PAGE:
June 20, 2003

Over The Top

"This republic is at its greatest danger in its history because of this administration," says Democratic senator Robert Byrd.

"I think this is deliberate, intentional destruction of the United States of America," says liberal commentator Bill Moyers.

David Brooks suggests that "powerlessness corrupts" in his new article, Democrats Go Off The Cliff. He documents much of the loony recent Democrat rhetoric, and says that, while they are anything but insincere, they may be insulating themselves from what mainstream American citizens feel about Bush and the direction of the country. He asks the question that some of us have been asking ourselves: Have they "totally flipped their lids?" Here are a few excerpts, but you really need to read it all.

When conservatives look at the newspapers, they see liberal columnists who pick out every tiny piece of evidence or pseudo-evidence of Republican vileness, and then dwell on it and obsess over it until they have lost all perspective and succumbed to fevers of incoherent rage. They see Democratic primary voters who are so filled with hatred at George Bush and John Ashcroft and Dick Cheney that they are pulling their party far from the mainstream of American life. They see candidates who, instead of trying to quell the self-destructive fury, are playing to it. "I am furious at [Bush] and I am furious at the Republicans," says Dick Gephardt, trying to sound like John Kerry who is trying to sound like Howard Dean.

It's mystifying. Fury rarely wins elections. Rage rarely appeals to suburban moderates. And there is a mountain of evidence that the Democrats are now racing away from swing voters, who do not hate George Bush, and who, despite their qualms about the economy and certain policies, do not feel that the republic is being raped by vile and illegitimate marauders.....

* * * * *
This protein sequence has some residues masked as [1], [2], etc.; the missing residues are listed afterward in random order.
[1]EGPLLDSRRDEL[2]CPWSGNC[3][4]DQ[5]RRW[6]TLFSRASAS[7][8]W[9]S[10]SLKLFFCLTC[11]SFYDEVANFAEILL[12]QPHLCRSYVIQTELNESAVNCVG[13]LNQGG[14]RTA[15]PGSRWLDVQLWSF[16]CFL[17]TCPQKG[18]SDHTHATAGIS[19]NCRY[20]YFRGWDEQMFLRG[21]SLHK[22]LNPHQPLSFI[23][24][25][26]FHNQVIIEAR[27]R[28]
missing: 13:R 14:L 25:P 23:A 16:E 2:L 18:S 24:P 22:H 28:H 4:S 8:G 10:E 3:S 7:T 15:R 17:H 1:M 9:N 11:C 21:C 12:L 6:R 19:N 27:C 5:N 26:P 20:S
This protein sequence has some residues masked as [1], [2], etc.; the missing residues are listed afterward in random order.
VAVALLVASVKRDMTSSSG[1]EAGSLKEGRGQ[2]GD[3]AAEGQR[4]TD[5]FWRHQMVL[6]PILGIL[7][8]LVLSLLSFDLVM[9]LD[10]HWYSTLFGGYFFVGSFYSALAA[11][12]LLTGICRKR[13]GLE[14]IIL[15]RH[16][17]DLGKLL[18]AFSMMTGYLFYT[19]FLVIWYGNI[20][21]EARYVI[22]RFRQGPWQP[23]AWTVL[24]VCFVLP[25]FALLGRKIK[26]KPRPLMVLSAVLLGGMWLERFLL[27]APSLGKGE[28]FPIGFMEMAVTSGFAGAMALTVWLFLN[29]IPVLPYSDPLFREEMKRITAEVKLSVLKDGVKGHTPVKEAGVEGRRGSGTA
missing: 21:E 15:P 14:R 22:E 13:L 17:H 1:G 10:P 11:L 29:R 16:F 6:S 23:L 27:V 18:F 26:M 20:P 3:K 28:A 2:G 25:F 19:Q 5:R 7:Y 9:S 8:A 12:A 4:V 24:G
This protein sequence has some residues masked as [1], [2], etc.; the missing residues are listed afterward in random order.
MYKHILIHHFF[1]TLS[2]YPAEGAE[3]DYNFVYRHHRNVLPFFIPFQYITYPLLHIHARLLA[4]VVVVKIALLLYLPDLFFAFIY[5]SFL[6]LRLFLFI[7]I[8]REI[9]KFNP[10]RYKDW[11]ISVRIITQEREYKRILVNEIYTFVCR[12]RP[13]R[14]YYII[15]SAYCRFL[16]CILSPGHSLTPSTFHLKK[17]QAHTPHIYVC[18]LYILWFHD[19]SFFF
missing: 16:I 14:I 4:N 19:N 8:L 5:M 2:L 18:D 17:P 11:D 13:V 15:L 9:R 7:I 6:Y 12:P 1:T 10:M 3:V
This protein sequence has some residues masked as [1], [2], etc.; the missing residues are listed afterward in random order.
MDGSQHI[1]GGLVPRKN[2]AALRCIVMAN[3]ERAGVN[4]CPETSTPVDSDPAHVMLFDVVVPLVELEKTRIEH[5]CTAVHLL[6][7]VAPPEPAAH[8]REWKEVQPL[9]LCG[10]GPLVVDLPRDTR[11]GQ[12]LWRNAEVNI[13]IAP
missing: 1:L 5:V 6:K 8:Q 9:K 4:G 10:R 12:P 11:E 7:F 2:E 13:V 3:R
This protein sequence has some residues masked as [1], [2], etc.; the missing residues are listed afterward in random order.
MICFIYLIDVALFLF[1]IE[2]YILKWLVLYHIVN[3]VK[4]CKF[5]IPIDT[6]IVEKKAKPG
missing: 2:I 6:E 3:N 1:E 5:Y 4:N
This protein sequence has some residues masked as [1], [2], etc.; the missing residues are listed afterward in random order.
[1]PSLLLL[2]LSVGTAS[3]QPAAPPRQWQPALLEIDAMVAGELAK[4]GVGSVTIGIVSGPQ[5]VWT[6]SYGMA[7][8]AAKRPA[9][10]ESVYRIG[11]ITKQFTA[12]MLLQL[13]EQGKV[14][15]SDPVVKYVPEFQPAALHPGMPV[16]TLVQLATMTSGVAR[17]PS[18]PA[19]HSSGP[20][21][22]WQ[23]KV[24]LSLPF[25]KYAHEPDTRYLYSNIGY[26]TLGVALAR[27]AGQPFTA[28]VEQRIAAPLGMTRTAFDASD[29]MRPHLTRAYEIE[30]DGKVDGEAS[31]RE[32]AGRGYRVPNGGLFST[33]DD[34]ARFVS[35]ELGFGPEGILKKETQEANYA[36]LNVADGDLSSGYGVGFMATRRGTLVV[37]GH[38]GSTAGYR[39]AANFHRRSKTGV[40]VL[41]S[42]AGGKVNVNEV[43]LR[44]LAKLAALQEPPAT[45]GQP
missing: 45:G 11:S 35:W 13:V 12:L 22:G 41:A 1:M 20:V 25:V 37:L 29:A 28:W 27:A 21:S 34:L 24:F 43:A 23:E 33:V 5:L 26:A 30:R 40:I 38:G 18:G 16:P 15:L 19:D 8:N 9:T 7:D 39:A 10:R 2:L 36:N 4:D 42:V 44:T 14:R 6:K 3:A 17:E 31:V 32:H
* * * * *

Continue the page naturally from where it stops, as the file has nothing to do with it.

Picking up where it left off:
Democratic strategists are trying to put a rational gloss on what is a visceral, unplanned, and emotional state of mind. Democrats may or may not be behaving intelligently, but they are behaving sincerely. Their statements are not the product of some Dick Morris-style strategic plan. This stuff wasn't focus-grouped. The Democrats are letting their inner selves out for a romp.

And if you probe into the Democratic mind at the current moment, you sense that the rage, the passion, the fighting spirit are all fueled not only by opposition to Bush policies, but also by powerlessness.

Republicans have controlled the White House before, but up until now Democrats still had some alternative power center. Reagan had the presidency, but Democrats had the House and, part of the time, the Senate. Bush the elder faced a Democratic Congress. But now Democrats have nothing.

Brooks compares the Democrats' feeling of powerlessness to that experienced by Europe since the Cold War, and suggests that their reactions of animosity, the air of superiority, and paranoia, are similar. He shows how Democrats have lost sight of how they themselves have acted, preferring instead a sanitized view of their own behavior:

In short, when many liberals look at national affairs, they see a world in which their leaders are nice, pure-souled, but defenseless, and they see Republicans who are organized, devious, and relentless. "It's probably a weakness that we're not real haters. We don't have a sense that it's a holy crusade," Democratic strategist Bob Shrum told Adam Clymer of the New York Times. "They play hardball, we play softball," Gore campaign manager Donna Brazile added. Once again, Republicans think this picture of reality is delusional. The Democrats are the party that for 40 years has labeled its opponents racists, fascists, religious nuts, and monsters who wanted to starve grannies and orphans. Republicans saw what Democrats did to Robert Bork, Clarence Thomas, and dozens of others. Yet Democrats are utterly sincere. Many on the left think they have been losing because their souls are too elevated.

When they look inward, impotence, weakness, high-mindedness, and geniality are all they see.

This is great stuff. Read it all. Really.

BTW, for more Brooks, try his book Bobos in Paradise . Also, his analysis of anti-Americanism among Europeans and Arabs, "Among the Bourgeoisophobes" is another of my favorites. No, I'm not his agent.

Posted by dan at June 20, 2003 11:54 PM